Some argue, however, that there’s just too much responsibility and risk associated with the CTO role to fill it with an external hire. And while commitment and loyalty are truly important factors to consider when hiring a CTO, whether they deliver the expected results has nothing to do with the way you engage with them. It all depends on the vendor you choose for the job and the attention you pay to the experience and past achievements of the offered candidate.
A CTO can be hired at any stage of your project development. But it’s always better to involve one early on so you could analyze the technologies on the market and find new opportunities before you’re deep into the delivery phase.
Chief Information Officer
Simply put, the biggest distinction between a CTO and a CIO is that the latter uses technology with a focus on improving business processes and building a healthy IT environment within the organization rather than driving technological innovation and business growth. You won’t see a CIO building new products and services to provide the organization with competitive advantages. But you can be certain they will excel at tackling the company’s unique needs, goals, and objectives through tech integration and data migration projects.
CIOs are typically hired by companies rather detached from software development. These businesses don’t deal in software products or services, neither do they need a person in charge of building that stuff. What they are looking for is someone who would help them simplify workflows, optimize supply chain management, and improve the overall efficiency of their internal and external operations.
Whereas CTO outsourcing is a rather complicated topic, you can never go wrong with outsourced CIO services. It is a very cost-effective and flexible option for organizations that aren’t looking to build and maintain their own, in-house IT team.
In the form of a consultant or full-on strategic partner to the company, your trusted vendor can provide you with an experienced professional who:
- reviews your IT environment and business processes
- plans the implementation of the technology and systems to improve your operations and business objectives
- sees the project through to completion, monitors changes, and suggests action when necessary
A product manager, also known as product owner in Scrum, is a person responsible for the why, when, and what product or service your software development team is supposed to build. Directly responsible for the quality and success of the product, they are the key decision-maker using their knowledge of user needs and business goals to frame problems, set priorities, and guide the product development process from conceptualization and all the way through to launch. So what does a product manager do exactly?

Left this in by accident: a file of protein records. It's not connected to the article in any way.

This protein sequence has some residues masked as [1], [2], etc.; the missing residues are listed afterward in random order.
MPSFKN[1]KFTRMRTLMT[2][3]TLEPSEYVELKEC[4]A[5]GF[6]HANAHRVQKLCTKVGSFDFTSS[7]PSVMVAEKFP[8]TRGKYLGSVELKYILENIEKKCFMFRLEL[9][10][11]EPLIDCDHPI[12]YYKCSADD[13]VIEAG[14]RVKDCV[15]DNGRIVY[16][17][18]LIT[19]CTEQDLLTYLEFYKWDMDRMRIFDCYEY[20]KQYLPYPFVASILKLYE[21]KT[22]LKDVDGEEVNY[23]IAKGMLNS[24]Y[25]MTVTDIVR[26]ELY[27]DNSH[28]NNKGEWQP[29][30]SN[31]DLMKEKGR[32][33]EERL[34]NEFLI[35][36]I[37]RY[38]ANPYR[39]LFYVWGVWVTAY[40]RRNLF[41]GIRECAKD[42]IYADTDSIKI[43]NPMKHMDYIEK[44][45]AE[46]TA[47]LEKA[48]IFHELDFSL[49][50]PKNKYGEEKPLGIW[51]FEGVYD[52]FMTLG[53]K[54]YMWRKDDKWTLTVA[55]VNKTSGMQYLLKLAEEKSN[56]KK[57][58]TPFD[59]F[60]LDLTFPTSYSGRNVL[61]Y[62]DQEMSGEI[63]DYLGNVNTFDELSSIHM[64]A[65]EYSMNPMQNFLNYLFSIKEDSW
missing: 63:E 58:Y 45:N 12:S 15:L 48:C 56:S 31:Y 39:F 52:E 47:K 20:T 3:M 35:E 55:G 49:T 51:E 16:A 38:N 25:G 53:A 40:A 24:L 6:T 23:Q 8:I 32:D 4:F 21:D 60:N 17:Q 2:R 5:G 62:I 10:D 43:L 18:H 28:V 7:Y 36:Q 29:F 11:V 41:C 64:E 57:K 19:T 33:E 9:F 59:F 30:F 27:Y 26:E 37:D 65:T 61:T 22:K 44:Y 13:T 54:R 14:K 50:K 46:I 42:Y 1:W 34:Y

A product manager’s main role on the project is to provide cross-functional leadership, inform continuous improvement based on stakeholders’ feedback, and make central product decisions such as:
- laying out strong product vision and strategy
- coordinating the process of developing and conveying ideas
- translating project goals into concise and clear requirements
- setting the roadmap and defining features
It’s truly hard to imagine a company without a product manager. Even in the smallest startups, this crucial strategic role is covered by either a business analyst or a CTO. And even though your vendor will most definitely be able to provide you with a product manager or at least a proxy in the form of a business analyst, the ideal scenario is that the product manager is always provided by the client. This is primarily because the role requires extensive, one could even say intimate, knowledge of your company, business processes and future plans, objectives and goals, partners and customers. Who knows all this stuff better if not the business owner themselves?
Key project roles that can’t be outsourced
An individual or a group of partners who have ultimate control over the company. In short, the client. The business owner is in charge of all the monetary and operational decision-making. They are also free to decide whether to delegate certain key executive functions on qualified professionals or supervise the company’s day-to-day processes themselves. This is who the CTO and product manager on the project report to directly.